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When people see Raphael Weinroth-Browne playing his cello in Ottawa several times a month, they don’t realize that he actually lives in Toronto. He is ever-present — perhaps not ubiquitous, but close.
He’s one half of Flying Hórses, a third of Musk Ox, and partner to Heather Sita Black, with whom he forms the dark chamber duo The Visit. He’s collaborated on approximately 30 LPs since 2009, according to the staff page of the Ottawa New Music Creators (ONMC), which tapped him as their Artistic Director for the next two years. He’s an accomplished composer and one of Canada’s greatest cellists according to the 2014 International Cello Festival of Canada.
“I feel really lucky,” he said and all I could think of was the old adage about how the harder you work the luckier you are. This guy works very hard.
Recently he’s learned a lot of the business side of music from simply putting on shows with his various projects and particularly the ONMC. He wants to use his experiences to curate new and exciting music that inspires. ONMC is, for him, a huge opportunity to legitimize not only local but international acts in Ottawa who create and bridge worlds with their music.
“It’s the only organization of its kind,” he said. “Without much, Curtis Perry, the organization’s Executive Director, saved the ONMC on its last legs. It had less than adequate turnouts and poor membership. He made it accessible and revamped the look. He doesn’t get nearly enough credit.”
Curtis Perry invited Raphael to apply as Artistic Director while he did double duty of nursing the organization and booking new shows. Only by September 2015 will Raphael’s programming come to light. ONMC actively works to build the bargaining power of new Canadian music in Ottawa and wants nothing less than real credibility for all its creators.
And with this ambitious new role as well as his several other projects, Raphael moved to T.O. in the fall of 2013 to complete an Artist’s Diploma at the Glenn Gould School. Continuing his education after he graduated with a Bachelor of Music from Ottawa U in 2013 seemed sensible then, but now he’s up to his neck in gigs.
“I have a lot of work now, it’s at a point where school is encroaching on my jobs. A lot of it is recording work and the average this year has been three to four bands a month,” he said. “Last week I worked with two bands from Montreal, one from Vancouver, an Ottawa singer-songwriter and an American band… In any one day it can go from folk to black metal!
“When I started to see the cello as a tool, as my own voice, I knew there was a lot of potential for it to be very personal and unique.”
Until this interview, I was actually under the impression that Raphael let his cello do most of the talking. At a Musk Ox show last July, all he communicated (to me anyways) were the progressive chamber sounds of his cello and quick, short breaths accompanied by headbanging.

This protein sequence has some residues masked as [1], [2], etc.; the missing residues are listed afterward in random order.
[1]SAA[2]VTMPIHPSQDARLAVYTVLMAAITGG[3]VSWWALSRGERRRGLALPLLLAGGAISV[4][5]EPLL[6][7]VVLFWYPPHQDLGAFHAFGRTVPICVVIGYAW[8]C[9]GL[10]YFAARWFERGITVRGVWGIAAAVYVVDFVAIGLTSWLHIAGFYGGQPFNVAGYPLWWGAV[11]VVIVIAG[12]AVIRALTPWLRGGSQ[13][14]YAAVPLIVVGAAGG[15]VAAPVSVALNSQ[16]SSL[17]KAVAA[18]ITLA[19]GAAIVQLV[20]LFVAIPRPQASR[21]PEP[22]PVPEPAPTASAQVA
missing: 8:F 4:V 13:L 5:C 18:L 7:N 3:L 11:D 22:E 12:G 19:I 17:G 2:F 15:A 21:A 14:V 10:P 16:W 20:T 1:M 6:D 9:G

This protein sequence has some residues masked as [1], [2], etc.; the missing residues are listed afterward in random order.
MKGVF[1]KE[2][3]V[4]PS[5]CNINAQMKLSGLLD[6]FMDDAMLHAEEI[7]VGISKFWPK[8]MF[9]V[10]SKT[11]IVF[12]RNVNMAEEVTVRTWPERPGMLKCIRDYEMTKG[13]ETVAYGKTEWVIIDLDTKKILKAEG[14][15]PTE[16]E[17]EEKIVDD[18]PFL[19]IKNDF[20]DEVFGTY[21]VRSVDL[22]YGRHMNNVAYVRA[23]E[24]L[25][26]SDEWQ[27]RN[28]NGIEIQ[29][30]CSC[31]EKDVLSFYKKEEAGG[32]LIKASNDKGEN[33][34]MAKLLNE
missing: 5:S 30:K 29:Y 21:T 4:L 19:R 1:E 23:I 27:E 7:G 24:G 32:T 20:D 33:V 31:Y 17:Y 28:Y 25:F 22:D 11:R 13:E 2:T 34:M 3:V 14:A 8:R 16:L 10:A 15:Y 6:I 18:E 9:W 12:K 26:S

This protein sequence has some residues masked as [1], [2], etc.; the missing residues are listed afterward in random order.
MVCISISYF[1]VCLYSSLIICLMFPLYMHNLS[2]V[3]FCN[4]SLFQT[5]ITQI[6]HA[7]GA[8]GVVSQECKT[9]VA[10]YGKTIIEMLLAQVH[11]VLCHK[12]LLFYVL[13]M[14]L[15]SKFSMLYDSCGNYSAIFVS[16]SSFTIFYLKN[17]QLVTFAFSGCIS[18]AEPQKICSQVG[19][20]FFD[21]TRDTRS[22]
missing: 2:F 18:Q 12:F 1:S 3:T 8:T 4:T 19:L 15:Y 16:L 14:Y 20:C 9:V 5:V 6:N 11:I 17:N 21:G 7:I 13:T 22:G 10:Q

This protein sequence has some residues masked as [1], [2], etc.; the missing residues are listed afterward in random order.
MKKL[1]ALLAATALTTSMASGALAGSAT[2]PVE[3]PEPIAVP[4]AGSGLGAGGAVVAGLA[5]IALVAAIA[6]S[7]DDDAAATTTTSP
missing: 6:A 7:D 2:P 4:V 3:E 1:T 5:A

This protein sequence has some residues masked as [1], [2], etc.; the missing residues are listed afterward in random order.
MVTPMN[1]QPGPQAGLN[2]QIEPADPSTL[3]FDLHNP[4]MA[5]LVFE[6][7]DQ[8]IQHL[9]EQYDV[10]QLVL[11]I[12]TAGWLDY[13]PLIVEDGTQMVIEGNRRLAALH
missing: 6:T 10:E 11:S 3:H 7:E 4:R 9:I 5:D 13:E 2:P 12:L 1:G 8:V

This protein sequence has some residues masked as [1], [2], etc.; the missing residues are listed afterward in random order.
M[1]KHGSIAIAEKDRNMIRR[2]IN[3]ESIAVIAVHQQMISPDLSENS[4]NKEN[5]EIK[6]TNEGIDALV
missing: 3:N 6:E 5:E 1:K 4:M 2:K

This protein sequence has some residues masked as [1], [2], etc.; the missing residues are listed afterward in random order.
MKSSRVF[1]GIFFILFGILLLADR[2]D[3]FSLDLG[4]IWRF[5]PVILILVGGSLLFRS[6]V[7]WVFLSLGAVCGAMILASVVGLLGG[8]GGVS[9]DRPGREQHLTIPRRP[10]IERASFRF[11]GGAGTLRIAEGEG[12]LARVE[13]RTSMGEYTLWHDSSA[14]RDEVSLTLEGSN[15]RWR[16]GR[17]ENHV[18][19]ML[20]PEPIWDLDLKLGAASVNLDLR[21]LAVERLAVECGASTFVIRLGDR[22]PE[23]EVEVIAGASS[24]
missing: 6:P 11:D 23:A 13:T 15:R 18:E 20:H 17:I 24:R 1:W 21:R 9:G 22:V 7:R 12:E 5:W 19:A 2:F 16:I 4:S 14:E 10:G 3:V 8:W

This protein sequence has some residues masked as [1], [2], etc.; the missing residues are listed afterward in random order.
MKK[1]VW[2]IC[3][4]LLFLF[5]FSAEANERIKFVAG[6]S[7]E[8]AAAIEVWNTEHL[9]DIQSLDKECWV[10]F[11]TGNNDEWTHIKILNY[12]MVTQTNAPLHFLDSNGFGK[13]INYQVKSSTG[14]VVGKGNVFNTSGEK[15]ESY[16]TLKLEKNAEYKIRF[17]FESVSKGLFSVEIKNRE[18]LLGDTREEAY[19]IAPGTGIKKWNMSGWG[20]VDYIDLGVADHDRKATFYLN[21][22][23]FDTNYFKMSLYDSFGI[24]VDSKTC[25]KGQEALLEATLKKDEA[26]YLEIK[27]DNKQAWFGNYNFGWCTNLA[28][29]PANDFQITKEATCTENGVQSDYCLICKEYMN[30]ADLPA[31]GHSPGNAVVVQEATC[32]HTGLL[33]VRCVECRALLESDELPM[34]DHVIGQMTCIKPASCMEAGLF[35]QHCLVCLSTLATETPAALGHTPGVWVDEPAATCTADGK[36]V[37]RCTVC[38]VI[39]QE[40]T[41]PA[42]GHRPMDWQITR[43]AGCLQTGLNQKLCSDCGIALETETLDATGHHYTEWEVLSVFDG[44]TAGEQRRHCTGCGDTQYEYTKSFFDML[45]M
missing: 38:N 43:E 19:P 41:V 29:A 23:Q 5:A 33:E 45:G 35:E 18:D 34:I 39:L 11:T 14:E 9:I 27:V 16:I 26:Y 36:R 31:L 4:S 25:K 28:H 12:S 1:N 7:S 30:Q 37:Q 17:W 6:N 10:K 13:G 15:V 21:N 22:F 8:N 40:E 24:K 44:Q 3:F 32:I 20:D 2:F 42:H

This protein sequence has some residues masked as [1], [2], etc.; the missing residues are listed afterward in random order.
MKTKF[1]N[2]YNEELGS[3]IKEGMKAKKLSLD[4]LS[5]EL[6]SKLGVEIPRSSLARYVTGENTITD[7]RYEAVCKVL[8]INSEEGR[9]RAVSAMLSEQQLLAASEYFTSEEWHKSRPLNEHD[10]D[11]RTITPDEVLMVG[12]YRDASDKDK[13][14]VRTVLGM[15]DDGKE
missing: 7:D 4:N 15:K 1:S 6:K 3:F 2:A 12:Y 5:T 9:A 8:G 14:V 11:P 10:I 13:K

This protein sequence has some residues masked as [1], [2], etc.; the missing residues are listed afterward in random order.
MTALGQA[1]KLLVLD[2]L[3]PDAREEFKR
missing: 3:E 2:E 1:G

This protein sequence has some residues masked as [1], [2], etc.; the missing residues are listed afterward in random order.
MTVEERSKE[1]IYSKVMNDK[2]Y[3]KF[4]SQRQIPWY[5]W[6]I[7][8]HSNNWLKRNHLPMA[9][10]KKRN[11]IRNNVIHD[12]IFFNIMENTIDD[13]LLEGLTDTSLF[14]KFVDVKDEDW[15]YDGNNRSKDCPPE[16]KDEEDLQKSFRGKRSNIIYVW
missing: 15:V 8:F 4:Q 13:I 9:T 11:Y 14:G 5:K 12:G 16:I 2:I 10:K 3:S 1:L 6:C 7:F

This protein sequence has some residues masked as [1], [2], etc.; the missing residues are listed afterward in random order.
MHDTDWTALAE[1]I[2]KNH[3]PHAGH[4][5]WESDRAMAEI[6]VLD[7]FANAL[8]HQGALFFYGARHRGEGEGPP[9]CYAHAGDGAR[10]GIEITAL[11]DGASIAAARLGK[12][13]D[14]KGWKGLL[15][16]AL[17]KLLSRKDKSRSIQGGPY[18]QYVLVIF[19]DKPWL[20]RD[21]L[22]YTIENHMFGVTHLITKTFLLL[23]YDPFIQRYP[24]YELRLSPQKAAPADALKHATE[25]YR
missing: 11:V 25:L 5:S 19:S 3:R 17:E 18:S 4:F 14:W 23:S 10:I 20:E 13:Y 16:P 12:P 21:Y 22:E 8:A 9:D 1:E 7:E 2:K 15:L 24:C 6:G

Photo Credit: Jonathan Lorange
Since he started taking piano lessons in his pre-teens, Raph has been composing and improvising music. Throughout high school he created a lot of chamber and metal, for both string and piano.
Nowadays, he’s been so busy performing and working for other musicians that he struggles to make time for his own music. But in recent months three videos of his compositions came online. “Catharsis,” “Aftermath,” and “Shattered Dreams” were each written within a day or two, when Raphael wrangled inspiration out of his fleeting free time. He plays very deliberately, with utmost concentration, but his compositional creativity is hard to predict and he latches on to whatever he can get.
“Writing from scratch — there are no rules,” he reflected. “I just want to make sure I’m not repeating myself.”
The only repetition I see for Raphael over 2015 and beyond will be all the practicing he has to do. Things are happening fast. Flying Hórses’ new album is mixed, the mastering should be complete in May. The Visit will release their debut album in September. Musk Ox’s Woodfall will almost definitely come out on vinyl through a Belgian label, which will nudge open the door to touring Europe. The Old World isn’t new territory to Raphael, who’s been twice to an international art festival in the Czech Republic called Nouvelle Prague — once in 2013 with Little Suns and last year with The Visit.
“It was an eye-opening experience when we first played on the international stage,” he said. “I’ve been traveling a lot and connecting with lots of people, gaining perspective on many scenes. You see how these different places operate. It has informed me that we need to stir things up in a good way. To inspire people to raise the bar.”
He’s a man who would gladly see a strong cultural climate in all cities of the world, but Ottawa is where he’ll put his priority. I’ve faith in where he’s set his sights because, even from afar, Raphael Weinroth-Browne’s aim is true.